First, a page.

Standards and Charters

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FIFA
Standards and Charters

The Tobacco-free policy for FIFA events

FIFA

With this document FIFA lays down the main principles of its tobacco-free policy in relation to FIFA’s own international football competitions and other related events organised by FIFA (“FIFA Events”) and the official sites where such FIFA Events take place, to the extent that FIFA has the exclusive use or control of such sites (“Event Sites”).

Key dates in FIFA's work towards smoke-free sporting events:

1986: FIFA announces it will no longer accept advertising from tobacco-industry sponsors.

1999: At the FIFA Women’s World Cup™ in the USA, FIFA supports an anti-smoking campaign launched by the U.S. Department of Health and Human Services (HHS).

2002: FIFA supports a smoke-free campaign launched by WHO and the HHS. World football’s governing body is consequently bestowed with the WHO Director General’s Award for an anti-smoking campaign.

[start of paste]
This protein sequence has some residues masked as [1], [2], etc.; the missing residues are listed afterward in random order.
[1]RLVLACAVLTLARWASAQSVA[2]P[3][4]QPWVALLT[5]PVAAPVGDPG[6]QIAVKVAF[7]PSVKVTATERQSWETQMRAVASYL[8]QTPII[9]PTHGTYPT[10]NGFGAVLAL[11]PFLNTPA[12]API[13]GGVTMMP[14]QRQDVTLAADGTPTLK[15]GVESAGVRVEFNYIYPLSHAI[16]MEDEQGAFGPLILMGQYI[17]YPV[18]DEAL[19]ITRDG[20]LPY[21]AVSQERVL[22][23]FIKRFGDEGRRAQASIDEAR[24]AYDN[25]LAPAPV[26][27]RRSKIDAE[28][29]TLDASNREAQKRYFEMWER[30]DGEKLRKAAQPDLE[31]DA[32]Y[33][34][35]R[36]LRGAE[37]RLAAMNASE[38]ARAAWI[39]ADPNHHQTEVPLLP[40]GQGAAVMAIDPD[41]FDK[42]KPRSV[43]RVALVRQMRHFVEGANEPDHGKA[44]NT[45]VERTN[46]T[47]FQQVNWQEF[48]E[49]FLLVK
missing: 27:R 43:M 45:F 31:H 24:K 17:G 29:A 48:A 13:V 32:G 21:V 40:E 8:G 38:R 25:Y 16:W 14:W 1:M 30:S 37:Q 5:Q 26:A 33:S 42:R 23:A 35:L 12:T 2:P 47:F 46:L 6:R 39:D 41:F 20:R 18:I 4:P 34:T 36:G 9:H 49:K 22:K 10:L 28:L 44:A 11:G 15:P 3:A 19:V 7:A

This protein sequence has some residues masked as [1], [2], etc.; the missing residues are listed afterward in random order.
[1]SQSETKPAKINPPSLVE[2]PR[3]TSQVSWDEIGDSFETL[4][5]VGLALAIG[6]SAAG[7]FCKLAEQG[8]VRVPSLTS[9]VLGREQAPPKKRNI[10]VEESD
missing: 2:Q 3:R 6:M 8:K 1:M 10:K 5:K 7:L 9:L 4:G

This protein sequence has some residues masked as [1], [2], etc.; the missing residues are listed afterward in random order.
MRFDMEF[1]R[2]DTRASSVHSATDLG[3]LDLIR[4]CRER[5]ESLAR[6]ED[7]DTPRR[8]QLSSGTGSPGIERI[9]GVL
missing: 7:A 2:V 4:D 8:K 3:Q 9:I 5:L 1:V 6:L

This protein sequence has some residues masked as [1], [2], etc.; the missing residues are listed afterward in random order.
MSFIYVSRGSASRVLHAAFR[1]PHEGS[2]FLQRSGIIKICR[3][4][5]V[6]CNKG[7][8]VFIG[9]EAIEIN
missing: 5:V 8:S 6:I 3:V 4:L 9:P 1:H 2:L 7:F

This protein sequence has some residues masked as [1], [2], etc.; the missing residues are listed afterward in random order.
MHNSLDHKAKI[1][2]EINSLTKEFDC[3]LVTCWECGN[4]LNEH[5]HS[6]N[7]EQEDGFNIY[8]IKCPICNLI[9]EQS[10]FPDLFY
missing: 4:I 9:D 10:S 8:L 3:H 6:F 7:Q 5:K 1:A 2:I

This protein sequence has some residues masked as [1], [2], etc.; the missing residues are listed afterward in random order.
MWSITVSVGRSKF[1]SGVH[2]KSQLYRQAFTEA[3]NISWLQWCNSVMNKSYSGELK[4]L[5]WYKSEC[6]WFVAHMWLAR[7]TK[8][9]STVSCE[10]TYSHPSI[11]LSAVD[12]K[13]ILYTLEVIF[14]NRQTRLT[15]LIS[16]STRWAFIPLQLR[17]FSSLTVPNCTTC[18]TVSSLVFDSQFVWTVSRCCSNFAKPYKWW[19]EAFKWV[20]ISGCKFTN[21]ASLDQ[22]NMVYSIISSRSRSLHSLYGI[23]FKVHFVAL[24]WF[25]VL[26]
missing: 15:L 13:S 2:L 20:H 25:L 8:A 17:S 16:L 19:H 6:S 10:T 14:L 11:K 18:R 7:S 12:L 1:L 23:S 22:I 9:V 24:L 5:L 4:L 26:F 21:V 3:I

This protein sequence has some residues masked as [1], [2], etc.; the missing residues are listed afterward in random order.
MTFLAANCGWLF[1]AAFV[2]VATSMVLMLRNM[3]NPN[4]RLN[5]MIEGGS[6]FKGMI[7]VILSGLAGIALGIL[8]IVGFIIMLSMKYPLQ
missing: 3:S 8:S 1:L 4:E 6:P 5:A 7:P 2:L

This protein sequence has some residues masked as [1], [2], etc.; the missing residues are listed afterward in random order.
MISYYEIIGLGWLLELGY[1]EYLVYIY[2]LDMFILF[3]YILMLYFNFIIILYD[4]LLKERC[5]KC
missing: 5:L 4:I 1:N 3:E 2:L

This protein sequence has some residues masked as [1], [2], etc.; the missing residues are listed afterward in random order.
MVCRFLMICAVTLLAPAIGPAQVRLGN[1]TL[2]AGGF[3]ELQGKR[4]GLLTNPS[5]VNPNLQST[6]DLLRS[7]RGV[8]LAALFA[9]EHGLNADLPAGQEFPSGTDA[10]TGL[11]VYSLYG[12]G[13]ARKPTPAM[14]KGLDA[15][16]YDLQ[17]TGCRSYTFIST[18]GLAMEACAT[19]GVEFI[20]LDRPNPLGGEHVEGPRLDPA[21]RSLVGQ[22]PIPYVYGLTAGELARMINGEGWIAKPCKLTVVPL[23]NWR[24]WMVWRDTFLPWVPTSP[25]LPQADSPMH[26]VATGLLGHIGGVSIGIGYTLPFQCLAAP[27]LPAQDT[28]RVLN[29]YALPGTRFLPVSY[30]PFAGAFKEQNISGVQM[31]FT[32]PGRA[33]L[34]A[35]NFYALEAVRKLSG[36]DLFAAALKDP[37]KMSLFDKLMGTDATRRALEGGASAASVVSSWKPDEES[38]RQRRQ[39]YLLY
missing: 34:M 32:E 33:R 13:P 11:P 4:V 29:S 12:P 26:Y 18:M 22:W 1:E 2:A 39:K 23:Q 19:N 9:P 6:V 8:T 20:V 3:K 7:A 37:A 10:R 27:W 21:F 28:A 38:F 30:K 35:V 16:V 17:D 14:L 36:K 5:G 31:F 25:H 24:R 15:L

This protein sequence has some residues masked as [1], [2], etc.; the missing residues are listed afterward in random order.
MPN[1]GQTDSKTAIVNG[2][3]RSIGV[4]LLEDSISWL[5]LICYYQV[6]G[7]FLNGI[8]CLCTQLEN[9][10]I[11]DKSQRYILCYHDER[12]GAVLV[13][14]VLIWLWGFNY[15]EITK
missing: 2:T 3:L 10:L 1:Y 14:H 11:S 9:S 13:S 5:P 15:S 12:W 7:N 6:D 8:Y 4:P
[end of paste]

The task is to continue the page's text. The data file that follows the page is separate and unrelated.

2002: Korea/Japan becomes the first smoke-free FIFA World Cup, meaning it has no links whatsoever to tobacco. Every FIFA World Cup since has followed suit.

2010: FIFA, the LOC and other stakeholders develop and adopt the ‘Stadium Code of Conduct,’ which describes the applicable measures and policies for stadium visitors and staff, including prohibition of smoking in the stands and around the pitch.

2011: FIFA provides input to the European Healthy Stadia Network for policy position and enforcement guidelines for UEFA, concerning a smoke-free UEFA EURO 2012.

2013/2014: The FIFA Confederations Cup and FIFA World Cup in Brazil take place as tobacco-free events.

2015: World No Tobacco Day celebrated as 'World Smoke Free Day' at the FIFA U-20 World Cup New Zealand 2015.

2017/2018: Both the FIFA Confederations Cup and the FIFA World Cup in Russia are tobacco-free events.

Good Health
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